Introduction: Chronotype (morningness/eveningness) is associated with preference for the timing of many types of behavior, most notably sleep. Chronotype is also associated with differences in the timing of various physiologic events as well as aspects of personality. One aspect linked to personality, prosocial behavior, has not been studied before in the context of chronotype. There are many variables contributing to who, when, and why one human might help another and some of these factors appear fixed, while some change over time or with the environment. It was our intent to examine prosocial behavior in the context of chronotype and environment.

Methods: Randomly selected adults (N = 100, ages 18–72) were approached in a public space and asked to participate in a study. If the participants consented (n = 81), they completed the reduced Morning-Eveningness Questionnaire and the Stanford Sleepiness Scale, then prosocial behavior was assessed.

Results/Conclusions: We found that people exhibited greater prosocial behavior when they were studied further from their preferred time of day. This did not appear to be associated with subjective sleepiness or other environmental variables, such as ambient illumination. This suggests the importance of appreciating the differentiation between the same individual’s prosocial behavior at different times of day. Future studies should aim at replicating this result in larger samples and across other measures of prosocial behavior.



Individual differences in the time at which people prefer to do particular behaviors, most notably sleep, are referred to as chronotype. In essence, chronotype describes whether someone is a “morning” person or an “evening” person. While many (50%) individuals identify somewhere between the extremes of chronotype, around 30% of individuals identify as morning type and 20% identify as evening type [1,2]. An individual’s chronotype is likely created by an interaction between the endogenous circadian pacemaker and its responses to light [3,4] and can be modulated by factors such as age [2,5,6] and life circumstance (e.g., needing to get to work early over years may shift preference towards earlier hours). There are a variety of physiologic events that vary by chronotype (e.g., timing of melatonin [7], core temperature [8], and cortisol [9]), as well behaviors that vary by chronotype (e.g., cognition, mood, susceptibility to stress and personality traits) [10,11]. A meta-analysis examining the association between chronotype and personality, as described by the Big Five Personality Model [12], found that conscientiousness is the personality dimension that relates most to morningness. Agreeableness is also related to morningness, although to a lesser degree, and openness to experience, extraversion and neuroticism, contribute a very small degree [12].
Another variable linked to both agreeableness and conscientiousness, prosocial behavior, has received little attention in terms of its potential modulation by chronotype. Prosocial behavior, or an action that is done for the benefit of another human or society as a whole, is regulated by both situational and dispositional variables [13]. The study of situational determinants of prosocial behavior was the focus of most early investigation. Among the situational variables that could influence prosocial behavior are setting (rural settings eliciting more prosocial behavior than urban settings) [14,15], other behaviors (e.g., cell phone use) [16], amount of sunlight [17], and weather [18]. Noise has also been found to be negatively correlated with prosocial behavior, with high noise levels interfering more with verbal help than with physical help [19]. Opportunities in which the situation is viewed as uncontrollable, such as a medical emergency, are likely to evoke more prosocial behavior [20], while the presence of bystanders reduces prosocial behavior [21]. More recently, however, there has been increasing interest in examining how dispositional (trait) variables relate to prosocial behavior. Agreeableness and conscientiousness are the personality traits most correlated with prosocial behavior [2224]. Other variables associated with prosocial behavior include sex [25] and age [26,27].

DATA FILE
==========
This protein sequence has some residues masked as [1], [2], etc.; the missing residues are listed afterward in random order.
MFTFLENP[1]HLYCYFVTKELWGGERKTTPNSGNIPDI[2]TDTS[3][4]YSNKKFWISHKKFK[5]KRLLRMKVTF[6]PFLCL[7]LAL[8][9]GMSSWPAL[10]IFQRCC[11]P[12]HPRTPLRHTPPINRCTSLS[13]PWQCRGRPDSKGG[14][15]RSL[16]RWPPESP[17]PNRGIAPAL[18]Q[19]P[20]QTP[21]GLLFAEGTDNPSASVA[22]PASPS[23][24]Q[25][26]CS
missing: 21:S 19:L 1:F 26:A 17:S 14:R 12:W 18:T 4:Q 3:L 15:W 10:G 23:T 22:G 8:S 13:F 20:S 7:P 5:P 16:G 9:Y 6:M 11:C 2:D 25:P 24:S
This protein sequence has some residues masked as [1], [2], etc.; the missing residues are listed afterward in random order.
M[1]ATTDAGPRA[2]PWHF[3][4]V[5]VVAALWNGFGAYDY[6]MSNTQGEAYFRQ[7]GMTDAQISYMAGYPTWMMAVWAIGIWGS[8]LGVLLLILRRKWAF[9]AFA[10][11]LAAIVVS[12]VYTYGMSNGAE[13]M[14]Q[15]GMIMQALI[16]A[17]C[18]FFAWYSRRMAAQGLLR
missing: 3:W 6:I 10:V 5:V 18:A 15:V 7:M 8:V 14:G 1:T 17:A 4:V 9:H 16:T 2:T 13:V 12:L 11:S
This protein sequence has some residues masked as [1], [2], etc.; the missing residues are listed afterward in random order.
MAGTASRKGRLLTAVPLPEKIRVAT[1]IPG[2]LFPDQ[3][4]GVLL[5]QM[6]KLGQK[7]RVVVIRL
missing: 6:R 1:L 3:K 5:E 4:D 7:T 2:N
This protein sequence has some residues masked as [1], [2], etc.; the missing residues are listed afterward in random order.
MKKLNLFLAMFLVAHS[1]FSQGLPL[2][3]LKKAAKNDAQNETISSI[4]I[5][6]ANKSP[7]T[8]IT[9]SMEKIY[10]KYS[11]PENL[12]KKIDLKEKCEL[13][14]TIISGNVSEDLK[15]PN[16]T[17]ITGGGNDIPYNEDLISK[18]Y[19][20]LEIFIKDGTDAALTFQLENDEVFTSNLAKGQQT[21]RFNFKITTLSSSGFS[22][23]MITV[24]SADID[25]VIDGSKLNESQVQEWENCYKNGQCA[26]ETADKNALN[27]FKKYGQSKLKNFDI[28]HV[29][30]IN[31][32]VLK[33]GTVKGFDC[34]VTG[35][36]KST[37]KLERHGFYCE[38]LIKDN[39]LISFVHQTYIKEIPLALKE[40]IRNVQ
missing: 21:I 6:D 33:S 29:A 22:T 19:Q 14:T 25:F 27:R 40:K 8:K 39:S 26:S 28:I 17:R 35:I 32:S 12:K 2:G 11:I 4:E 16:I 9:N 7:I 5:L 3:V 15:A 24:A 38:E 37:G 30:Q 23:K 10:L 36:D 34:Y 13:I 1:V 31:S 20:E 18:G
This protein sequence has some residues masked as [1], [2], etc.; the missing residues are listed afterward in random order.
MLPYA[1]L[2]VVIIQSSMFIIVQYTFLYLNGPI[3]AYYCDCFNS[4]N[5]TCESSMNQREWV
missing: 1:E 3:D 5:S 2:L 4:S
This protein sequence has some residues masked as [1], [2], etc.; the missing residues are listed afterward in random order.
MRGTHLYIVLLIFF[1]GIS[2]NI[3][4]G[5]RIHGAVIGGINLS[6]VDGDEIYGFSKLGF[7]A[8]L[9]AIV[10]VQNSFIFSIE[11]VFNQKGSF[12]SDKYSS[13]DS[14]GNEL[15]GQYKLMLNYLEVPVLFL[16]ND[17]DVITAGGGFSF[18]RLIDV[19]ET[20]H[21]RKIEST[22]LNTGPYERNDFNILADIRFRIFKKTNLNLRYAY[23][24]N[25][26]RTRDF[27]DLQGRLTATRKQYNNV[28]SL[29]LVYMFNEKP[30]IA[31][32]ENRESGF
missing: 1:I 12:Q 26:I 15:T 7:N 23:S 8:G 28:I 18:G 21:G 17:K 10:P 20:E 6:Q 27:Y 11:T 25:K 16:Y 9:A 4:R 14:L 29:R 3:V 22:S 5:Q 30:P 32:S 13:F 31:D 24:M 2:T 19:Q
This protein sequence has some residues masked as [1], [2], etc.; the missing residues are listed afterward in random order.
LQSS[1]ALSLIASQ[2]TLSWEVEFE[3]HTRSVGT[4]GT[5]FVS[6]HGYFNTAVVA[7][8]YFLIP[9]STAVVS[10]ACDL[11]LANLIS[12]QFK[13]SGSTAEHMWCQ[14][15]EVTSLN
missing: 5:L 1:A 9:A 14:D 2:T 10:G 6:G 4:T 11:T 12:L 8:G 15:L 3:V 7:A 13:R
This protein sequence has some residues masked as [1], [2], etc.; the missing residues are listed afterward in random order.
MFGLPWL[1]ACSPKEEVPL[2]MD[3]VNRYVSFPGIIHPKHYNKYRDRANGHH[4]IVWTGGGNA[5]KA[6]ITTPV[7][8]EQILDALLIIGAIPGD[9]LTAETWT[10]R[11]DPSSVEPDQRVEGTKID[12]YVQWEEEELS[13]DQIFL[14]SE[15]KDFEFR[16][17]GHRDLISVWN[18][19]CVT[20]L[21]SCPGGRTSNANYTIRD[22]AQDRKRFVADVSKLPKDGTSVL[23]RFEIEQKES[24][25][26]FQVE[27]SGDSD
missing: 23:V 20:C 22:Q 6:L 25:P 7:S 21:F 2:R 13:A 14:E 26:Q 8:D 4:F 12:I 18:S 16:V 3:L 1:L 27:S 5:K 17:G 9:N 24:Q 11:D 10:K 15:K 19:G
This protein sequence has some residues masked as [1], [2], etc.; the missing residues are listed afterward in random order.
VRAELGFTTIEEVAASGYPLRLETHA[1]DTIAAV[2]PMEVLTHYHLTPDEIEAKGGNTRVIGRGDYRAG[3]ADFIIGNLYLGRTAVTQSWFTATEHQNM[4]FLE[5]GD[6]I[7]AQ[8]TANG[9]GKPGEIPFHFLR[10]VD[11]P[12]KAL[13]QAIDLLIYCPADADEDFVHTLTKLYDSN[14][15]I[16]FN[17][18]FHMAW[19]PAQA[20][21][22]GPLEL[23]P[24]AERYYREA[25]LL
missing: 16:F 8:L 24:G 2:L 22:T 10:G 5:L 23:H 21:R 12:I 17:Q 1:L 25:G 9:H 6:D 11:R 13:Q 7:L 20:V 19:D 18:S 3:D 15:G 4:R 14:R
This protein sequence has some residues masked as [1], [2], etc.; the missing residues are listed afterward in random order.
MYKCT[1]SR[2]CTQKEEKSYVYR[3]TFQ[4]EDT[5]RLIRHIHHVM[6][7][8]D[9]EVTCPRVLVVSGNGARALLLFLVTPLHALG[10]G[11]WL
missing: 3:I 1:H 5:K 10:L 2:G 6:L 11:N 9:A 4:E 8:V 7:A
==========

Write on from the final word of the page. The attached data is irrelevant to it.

As both chronotype and prosocial behavior are linked to agreeableness, conscientiousness, and other aspects of personality, we wanted to explore whether chronotype is linked to prosocial behavior. One previous study examining adolescents found morningness to be correlated positively with prosocial behavior, and negatively with behavioral problems [28]. We specifically hypothesized that individuals would be more likely to engage in prosocial behavior if asked to do so when closer to their preferred time of day. We secondarily hypothesized that sleepiness, a common occurrence in many adults that can be associated with chronotype [29] and impacts many aspects personality [30], would be negatively associated with prosocial behavior.

Materials and methods

Participants (N = 100) were approached at the Mountain View Caltrain Station in Mountain View, California. This location was chosen because many people waiting at the station may have some extra time and may not be immediately headed somewhere. Participants were approached when a train was not scheduled to depart from the platform within the next eight minutes. The same researcher (NS) approached all individuals. The researcher approached every third person on the platform to reduce the likelihood that the researcher was biasing their choice of participant. If the next participant was within earshot of the last participant, the researcher would move on to the next person on the platform who was out of earshot of the last participant.
To control for the effects of socializing and peer influence, only individuals standing alone were sampled. Individuals with others standing nearby were approached while individuals clearly traveling with another were not. Children (individuals who appeared to be less than 17 years old), people on crutches, people with heavy packages or others who might not be fully capable of filling out the questionnaires were excluded.
When the participant finished the survey, the researcher thanked them and employed a sidewalk interview method [14,18,31,32] by saying the following script, which was adapted from the sociology department of the University of Minnesota [18]: “We are also conducting a second study related to sleep. Although the survey is 80 questions long, you do not have to answer all of the questions. How many questions would you be willing to answer to help me?” [...]